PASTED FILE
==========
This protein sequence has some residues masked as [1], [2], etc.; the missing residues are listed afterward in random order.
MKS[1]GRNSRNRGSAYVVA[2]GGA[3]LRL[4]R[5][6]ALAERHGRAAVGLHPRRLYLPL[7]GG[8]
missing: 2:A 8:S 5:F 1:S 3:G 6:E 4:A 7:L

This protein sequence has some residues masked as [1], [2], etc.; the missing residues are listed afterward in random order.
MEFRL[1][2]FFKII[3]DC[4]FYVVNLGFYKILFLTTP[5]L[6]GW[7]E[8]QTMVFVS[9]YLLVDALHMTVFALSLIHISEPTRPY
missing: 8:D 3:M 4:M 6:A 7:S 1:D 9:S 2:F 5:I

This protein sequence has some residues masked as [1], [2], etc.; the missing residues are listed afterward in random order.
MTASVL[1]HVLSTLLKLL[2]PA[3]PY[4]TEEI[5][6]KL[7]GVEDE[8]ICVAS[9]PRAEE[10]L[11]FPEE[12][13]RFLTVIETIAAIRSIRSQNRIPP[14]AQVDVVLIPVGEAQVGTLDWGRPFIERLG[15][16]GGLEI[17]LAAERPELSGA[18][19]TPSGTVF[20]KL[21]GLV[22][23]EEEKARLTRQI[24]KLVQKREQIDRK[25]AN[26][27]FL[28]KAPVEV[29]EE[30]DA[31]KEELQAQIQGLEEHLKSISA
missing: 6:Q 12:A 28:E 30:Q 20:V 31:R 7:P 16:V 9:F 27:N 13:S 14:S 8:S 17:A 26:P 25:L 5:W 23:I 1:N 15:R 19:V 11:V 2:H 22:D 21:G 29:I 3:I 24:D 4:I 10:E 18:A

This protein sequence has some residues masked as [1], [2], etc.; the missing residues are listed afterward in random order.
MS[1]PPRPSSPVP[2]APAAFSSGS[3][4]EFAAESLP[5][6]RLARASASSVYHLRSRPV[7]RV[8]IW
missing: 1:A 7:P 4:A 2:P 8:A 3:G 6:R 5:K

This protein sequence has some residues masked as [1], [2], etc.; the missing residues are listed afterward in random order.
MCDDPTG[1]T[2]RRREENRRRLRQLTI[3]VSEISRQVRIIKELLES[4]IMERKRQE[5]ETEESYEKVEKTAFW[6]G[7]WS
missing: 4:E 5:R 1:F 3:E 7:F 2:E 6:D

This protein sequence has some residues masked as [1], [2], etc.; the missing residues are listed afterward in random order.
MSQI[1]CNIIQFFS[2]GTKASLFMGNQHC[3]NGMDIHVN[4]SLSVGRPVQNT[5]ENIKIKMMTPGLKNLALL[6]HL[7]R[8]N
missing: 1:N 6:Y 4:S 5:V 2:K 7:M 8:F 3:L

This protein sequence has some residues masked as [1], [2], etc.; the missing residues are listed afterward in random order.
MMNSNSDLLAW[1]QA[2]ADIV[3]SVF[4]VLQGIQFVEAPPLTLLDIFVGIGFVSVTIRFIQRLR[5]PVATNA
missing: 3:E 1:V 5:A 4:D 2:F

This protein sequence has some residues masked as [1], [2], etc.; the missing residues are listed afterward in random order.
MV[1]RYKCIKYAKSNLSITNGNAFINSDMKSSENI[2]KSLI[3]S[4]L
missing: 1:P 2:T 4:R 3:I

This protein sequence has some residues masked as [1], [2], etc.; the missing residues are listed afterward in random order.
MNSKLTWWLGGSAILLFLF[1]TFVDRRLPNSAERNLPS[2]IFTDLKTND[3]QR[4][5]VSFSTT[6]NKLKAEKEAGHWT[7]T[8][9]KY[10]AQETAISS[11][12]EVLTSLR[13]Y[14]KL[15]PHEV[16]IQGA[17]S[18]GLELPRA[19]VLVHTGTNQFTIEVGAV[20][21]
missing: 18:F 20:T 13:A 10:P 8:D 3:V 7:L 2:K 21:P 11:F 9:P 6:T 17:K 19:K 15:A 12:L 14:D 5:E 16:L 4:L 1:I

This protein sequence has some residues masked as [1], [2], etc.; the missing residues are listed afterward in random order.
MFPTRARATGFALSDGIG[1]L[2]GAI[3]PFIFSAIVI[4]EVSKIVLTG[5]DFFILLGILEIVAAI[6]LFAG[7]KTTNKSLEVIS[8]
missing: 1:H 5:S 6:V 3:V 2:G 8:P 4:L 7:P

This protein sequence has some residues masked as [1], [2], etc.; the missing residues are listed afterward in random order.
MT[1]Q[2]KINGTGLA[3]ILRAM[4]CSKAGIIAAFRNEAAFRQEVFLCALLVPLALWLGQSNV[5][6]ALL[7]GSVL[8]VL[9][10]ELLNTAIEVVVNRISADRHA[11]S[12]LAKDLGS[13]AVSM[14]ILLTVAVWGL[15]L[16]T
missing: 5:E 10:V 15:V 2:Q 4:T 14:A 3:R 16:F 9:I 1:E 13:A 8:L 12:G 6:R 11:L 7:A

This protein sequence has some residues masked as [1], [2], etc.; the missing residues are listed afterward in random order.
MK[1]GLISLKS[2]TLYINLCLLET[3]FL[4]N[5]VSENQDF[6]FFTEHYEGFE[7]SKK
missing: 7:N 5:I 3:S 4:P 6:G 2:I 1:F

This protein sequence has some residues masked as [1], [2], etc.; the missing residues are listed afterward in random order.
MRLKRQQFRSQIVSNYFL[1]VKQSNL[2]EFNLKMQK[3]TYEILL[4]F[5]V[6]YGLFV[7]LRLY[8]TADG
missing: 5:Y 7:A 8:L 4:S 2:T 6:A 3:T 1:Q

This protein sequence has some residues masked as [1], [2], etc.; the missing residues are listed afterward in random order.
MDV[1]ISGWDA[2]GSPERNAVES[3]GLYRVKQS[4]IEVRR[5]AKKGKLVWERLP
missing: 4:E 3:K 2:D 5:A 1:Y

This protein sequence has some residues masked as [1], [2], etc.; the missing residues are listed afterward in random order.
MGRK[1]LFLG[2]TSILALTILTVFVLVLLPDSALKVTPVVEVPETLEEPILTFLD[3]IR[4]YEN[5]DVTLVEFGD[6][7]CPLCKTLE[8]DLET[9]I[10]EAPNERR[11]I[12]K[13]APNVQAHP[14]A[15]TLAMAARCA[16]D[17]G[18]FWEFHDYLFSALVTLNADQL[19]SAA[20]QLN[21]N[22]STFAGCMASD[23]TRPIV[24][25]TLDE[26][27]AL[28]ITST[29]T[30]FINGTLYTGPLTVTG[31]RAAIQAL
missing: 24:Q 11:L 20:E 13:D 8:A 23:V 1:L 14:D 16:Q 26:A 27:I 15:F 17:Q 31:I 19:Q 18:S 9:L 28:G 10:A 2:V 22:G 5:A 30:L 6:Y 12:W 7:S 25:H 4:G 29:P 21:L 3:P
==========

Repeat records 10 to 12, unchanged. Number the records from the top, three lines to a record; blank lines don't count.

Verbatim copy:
This protein sequence has some residues masked as [1], [2], etc.; the missing residues are listed afterward in random order.
MFPTRARATGFALSDGIG[1]L[2]GAI[3]PFIFSAIVI[4]EVSKIVLTG[5]DFFILLGILEIVAAI[6]LFAG[7]KTTNKSLEVIS[8]
missing: 1:H 5:S 6:V 3:V 2:G 8:P 4:L 7:P

This protein sequence has some residues masked as [1], [2], etc.; the missing residues are listed afterward in random order.
MT[1]Q[2]KINGTGLA[3]ILRAM[4]CSKAGIIAAFRNEAAFRQEVFLCALLVPLALWLGQSNV[5][6]ALL[7]GSVL[8]VL[9][10]ELLNTAIEVVVNRISADRHA[11]S[12]LAKDLGS[13]AVSM[14]ILLTVAVWGL[15]L[16]T
missing: 5:E 10:V 15:V 2:Q 4:T 14:A 3:R 16:F 9:I 1:E 13:A 8:L 12:G 6:R 11:L 7:A

This protein sequence has some residues masked as [1], [2], etc.; the missing residues are listed afterward in random order.
MK[1]GLISLKS[2]TLYINLCLLET[3]FL[4]N[5]VSENQDF[6]FFTEHYEGFE[7]SKK
missing: 7:N 5:I 3:S 4:P 6:G 2:I 1:F